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Will Spousal Maintenance Be an Issue in Your Divorce?
Texas was the last state in the union to provide for the payment of spousal maintenance (alimony) following divorce. Even when spousal maintenance is provided, it is very limited compared to many other states.
We are the Law Offices of Jesse White, a family law firm with offices in Houston and San Antonio, Texas. If you are concerned about alimony, we offer a free initial consultation to explain how those payments are determined.
There are two types of alimony in Texas: interim spousal support and spousal maintenance.
Interim Spousal Support
Interim spousal support is paid while your divorce is in process, whether you were married one week or 20 years. Interim spousal support is based on the duty that each spouse has to support the other to meet basic needs, regardless of how long they are married. In Texas, judges will usually require the spouse making more money to assist the other with monthly living expenses.
There is no formula for determining interim spousal support. The amount is based on your specific needs and expenses, such as medical care, mortgage payments, car payments and insurance.
“Maintenance” is the term used in the Texas Family Code to describe the specific, statutory spousal support authorized by the Texas Family Code that a judge can order in a Texas divorce. You have a right to spousal maintenance if you have been married at least ten years and you can show that you don't make enough money to support yourself.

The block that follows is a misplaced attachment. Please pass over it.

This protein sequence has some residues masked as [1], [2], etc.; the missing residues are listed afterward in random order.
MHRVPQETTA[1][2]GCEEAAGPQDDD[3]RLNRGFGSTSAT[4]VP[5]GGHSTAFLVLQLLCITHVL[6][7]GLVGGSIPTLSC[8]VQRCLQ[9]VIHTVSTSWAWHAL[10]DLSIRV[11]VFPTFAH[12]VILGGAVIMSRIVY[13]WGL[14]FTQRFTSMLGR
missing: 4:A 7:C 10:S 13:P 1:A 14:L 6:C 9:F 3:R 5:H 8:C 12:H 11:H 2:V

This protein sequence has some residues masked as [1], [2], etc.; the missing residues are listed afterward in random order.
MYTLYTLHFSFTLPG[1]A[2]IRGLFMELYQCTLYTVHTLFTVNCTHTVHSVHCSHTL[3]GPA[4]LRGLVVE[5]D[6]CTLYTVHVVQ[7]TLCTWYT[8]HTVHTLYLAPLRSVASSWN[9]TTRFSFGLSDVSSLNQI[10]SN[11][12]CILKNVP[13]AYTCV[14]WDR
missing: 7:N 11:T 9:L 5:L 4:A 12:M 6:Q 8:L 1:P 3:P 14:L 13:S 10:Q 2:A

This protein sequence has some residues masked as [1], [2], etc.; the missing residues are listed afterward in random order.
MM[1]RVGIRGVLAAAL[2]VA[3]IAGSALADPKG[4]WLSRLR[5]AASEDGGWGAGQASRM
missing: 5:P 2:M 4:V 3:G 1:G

You may also have a right to post-divorce spousal maintenance if you or your child was a victim of abuse by your spouse and your spouse was convicted or received deferred adjudication for a criminal offense that is considered "family violence."
In Texas, spousal maintenance is capped at $5,000.00 per month or 20% of your spouse's gross monthly income (whichever is less), and is limited in duration to either five, seven or ten years based on the years of marriage. However, courts can order your spouse to pay maintenance for a longer period if you are unable to support yourself because: (1) you suffer from an incapacitating physical or mental disability; or (2) you are the custodian of a minor or adult child of the marriage who requires special care due to a physical or mental disability.
A Lawyer-Client Relationship Based on Trust
To discuss your concerns about spousal maintenance with an experienced family law attorney, call 210-852-2090 today or fill out the contact form on this web site. Your initial consultation is free.